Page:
LED lighting remains the hottest area of green patent litigation, with several complaints filed in the last several weeks.Â Green patent complaints were recently filed in the areas of advanced batteries and solar powered lighting as well.
Celgard, LLC v. SK Innovation Co., Ltd.
Celgard is a North Carolina company that manufactures specialty membranes and separators for lithium ion batteries.Â On April 26, 2013, Celgard filed a patent infringement complaintÂ against SK Innovation (SK)Â in federal court in Charlotte, North Carolina.
The complaint alleges thatÂ SK is directly infringing and inducing infringement of U.S. Patent No. 6,432,586 (â€™586 Patent) by selling lithium ion battery separators to its customers knowing that the separators will be incorporated into finished lithium ion batteries.
The â€™586 Patent is entitled â€œSeparator for a high energy rechargeable lithium batteryâ€ and directed to a separator including a ceramic composite layer and a polyolefinic microporous layer.Â The ceramic layer has a matrix material and isÂ adapted to block dendrite growth and prevent electronic shorting.
Solar Powered Lighting
Richmond v. Lumisol Electrical Ltd. et al.
On March 27, 2013, Simon Nicholas Richmond filed suit against a number of defendants including Lumisol Electrical, Ningbo Hangshun Electrical, and Costco for alleged infringement of threeÂ U.S. patents relating to a solar power lighting assembly and one patent relating to a wind indicator illuminated by solar power.Â
The asserted lighting assembly patents are part of the same family andÂ include U.S. Patent Nos. 7,196,477, 7,429,827 and 8,362,700, each entitled “Solar powered light assembly to produce light of varying colors.”Â The fourth patent is U.S. Patent No. 8,089,370, entitled “Illuminated wind indicator.”
The accused products include the Color-Changing Sun and Moon Solar Stake Path Light sold under the brand name Celestial Series Sun and Moon Light.
Lighting Science Group Corporation v. Cree, Inc.
Florida LED lighting company Lighting Science Group (LSG) recently sued North Carolina-based Cree for infringement of U.S. Patent No. 8,201,968, entitled “Low profile light” (‘968 Patent).
Filed April 10, 2013 in federal court in Orlando, the LSG complaintÂ alleges that Cree infringes at least claims 1-6, 9, 14, 17-20 and 22 of the ‘968 Patent by its manufacture and sale of the T67 LED Downlight product.
The ‘968 Patent is directed to a luminaire including a heat spreader and a heat sinkÂ disposedÂ outboard of the heat spreader, an outer optic securely retained relative to the heat spreader and/or the heat sink, and an LED light source.
Nicholas Holiday, Inc. v. 1 Energy Solutions, Inc.
On April 1, 2013, Nicholas HolidayÂ brought a declaratory judgment action againstÂ 1 Energy Solutions (1 Energy)Â in U.S. District Court for the District of South Carolina.Â
The patent at issue isÂ 1 Energy’s U.S. Patent No. 7,045,965 (‘965 Patent),Â granted in 2006, and issued as a reissue patent on January 1, 2013.Â The ‘965 Patent is entitled “LED light module and series connected light modules” andÂ relates to a more reliable light module having LEDs connected in parallel for use in light strings such as Christmas lights.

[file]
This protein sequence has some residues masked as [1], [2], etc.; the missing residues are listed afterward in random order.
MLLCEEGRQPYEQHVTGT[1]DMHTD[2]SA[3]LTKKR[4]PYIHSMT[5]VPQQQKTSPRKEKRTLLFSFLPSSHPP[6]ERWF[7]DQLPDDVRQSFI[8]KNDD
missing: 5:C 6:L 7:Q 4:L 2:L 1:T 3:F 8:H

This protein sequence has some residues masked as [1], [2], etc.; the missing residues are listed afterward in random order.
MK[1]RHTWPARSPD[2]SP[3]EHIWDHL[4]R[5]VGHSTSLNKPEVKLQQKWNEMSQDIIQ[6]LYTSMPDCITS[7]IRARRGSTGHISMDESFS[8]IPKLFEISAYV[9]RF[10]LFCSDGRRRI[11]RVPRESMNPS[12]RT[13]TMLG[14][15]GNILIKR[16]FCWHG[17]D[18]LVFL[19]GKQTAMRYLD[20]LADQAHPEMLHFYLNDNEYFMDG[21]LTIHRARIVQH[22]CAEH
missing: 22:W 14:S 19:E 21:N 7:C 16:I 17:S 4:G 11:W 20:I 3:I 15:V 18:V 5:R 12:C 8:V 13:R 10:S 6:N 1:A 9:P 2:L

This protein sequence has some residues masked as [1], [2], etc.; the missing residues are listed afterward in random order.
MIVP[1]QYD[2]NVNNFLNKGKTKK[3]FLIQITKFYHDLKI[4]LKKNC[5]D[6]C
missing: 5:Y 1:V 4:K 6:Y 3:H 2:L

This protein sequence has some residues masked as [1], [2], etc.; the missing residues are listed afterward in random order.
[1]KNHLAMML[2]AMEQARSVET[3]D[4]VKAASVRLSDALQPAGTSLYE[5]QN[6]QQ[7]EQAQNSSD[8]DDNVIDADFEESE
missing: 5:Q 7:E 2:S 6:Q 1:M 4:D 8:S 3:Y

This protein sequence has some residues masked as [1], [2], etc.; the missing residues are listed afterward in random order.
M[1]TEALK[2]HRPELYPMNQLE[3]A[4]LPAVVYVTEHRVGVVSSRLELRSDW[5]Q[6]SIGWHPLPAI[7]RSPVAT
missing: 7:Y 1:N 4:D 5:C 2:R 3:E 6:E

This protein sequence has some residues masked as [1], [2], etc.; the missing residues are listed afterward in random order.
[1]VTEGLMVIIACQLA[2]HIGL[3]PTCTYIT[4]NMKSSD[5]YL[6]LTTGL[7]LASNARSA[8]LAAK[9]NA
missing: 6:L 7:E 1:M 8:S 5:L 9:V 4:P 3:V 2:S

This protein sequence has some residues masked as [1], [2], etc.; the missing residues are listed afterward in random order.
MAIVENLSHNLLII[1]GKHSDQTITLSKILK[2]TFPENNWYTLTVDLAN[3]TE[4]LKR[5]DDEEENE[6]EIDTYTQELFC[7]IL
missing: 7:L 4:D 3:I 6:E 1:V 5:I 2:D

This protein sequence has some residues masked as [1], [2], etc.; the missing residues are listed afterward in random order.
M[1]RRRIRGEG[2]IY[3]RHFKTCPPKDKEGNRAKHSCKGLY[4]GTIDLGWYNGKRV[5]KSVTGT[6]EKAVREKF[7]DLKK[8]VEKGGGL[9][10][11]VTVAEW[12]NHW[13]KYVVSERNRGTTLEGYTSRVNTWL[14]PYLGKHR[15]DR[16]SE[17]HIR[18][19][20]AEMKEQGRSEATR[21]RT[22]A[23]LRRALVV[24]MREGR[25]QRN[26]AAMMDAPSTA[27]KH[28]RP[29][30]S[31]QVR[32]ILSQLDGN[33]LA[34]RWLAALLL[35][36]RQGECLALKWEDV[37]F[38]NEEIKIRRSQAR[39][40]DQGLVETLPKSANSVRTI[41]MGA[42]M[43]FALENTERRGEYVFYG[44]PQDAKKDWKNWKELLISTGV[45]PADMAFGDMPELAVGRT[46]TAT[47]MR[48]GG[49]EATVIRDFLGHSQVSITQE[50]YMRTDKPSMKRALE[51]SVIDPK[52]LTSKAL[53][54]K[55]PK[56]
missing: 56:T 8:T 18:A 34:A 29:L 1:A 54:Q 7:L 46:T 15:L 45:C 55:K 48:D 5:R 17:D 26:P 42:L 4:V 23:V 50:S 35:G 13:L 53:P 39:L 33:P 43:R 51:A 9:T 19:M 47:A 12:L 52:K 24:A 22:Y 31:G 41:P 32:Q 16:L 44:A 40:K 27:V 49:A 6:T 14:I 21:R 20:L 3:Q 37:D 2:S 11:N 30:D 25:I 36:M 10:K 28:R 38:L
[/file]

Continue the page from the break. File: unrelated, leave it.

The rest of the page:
According to the complaint, Nicolas Holiday has intervening rights because it began making and selling various light string sets in 2008, including the Energy Smart LED C-5 and the Energy Smart 50 LED Colorite Miniature Lights light string products.Â
Nicholas Holiday is requesting a declaratory judgment that the reissue patent is invalid, its products do not infringe the reissue patent, and that it may continue to make, use and sell its LED light string products.
Relume Corporation Trust v. Swarco America, Inc. et al.
Relume filedÂ a patent infringement complaintÂ against Swarco and Philips Lumileds on March 27, 2013 in U.S. District Court for the District ofÂ Delaware.Â Â The complaintÂ asserts RE 42,161, entitled â€œPower supply for light emitting diode arrayâ€ (â€™161 Reissue), which is a reissue of U.S. Patent No. 5,661,645.
The â€™161 Reissue is directed to a power supply apparatus and system for providing power to LEDs, particularly LED array traffic signals.Â The accused products areÂ are Swarco’s FUTURLED ITEÂ traffic signal modules.
Trustees of Boston University v. Amazon.com.
The â€™738 Patent is entitled â€œHighly insulated monocrystalline gallium nitride thin filmsâ€ and directed to gallium nitride semiconductor devices and methods of preparing highly insulating GaN single crystal films in a molecular beam epitaxial growth chamber.
BU allegs that certain Kindle Paperwhite and Fire devices contain infringing LEDs.
Jam Strait, Inc. v. Osram Sylvania, Inc.
A Mississippi company called Jam Strait recently sued Osram Sylvania in U.S. District Court for the Eastern District of Louisiana for allegedÂ infringement of a patent relating to LEDs used in motor vehicles.
The ‘625 Patent is entitled “LED light module for vehicles” and directed to an LED lamp module for use in vehicle tail lights.Â According to the ‘625 Patent, the module has integrated dual element control circuitry, voltage and current control circuitry, brightness enhancement circuitry, and LED circuitry built in to produce a bright, reliable, long life, energy efficient LED lamp that fits all vehicles.